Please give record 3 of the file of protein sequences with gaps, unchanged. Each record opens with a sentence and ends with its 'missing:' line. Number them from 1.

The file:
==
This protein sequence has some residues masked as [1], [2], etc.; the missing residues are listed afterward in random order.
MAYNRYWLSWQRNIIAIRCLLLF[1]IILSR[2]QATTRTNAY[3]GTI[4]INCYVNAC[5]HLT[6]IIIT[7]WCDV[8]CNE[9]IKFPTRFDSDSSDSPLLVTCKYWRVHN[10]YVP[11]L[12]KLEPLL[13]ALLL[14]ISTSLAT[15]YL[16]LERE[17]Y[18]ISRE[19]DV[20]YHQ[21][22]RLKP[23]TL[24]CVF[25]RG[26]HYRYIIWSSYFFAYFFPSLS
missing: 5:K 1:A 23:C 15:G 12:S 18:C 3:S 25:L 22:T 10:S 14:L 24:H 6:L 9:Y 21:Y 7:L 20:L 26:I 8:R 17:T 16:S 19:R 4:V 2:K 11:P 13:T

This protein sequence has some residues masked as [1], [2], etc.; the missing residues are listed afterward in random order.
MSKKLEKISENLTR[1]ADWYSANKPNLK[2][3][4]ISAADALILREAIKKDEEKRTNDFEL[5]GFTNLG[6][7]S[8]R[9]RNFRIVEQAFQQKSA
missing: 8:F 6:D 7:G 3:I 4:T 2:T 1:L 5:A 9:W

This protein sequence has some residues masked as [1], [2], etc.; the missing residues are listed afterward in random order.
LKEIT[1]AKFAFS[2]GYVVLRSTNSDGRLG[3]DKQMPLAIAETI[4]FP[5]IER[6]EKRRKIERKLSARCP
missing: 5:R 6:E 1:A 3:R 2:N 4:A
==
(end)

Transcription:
This protein sequence has some residues masked as [1], [2], etc.; the missing residues are listed afterward in random order.
LKEIT[1]AKFAFS[2]GYVVLRSTNSDGRLG[3]DKQMPLAIAETI[4]FP[5]IER[6]EKRRKIERKLSARCP
missing: 5:R 6:E 1:A 3:R 2:N 4:A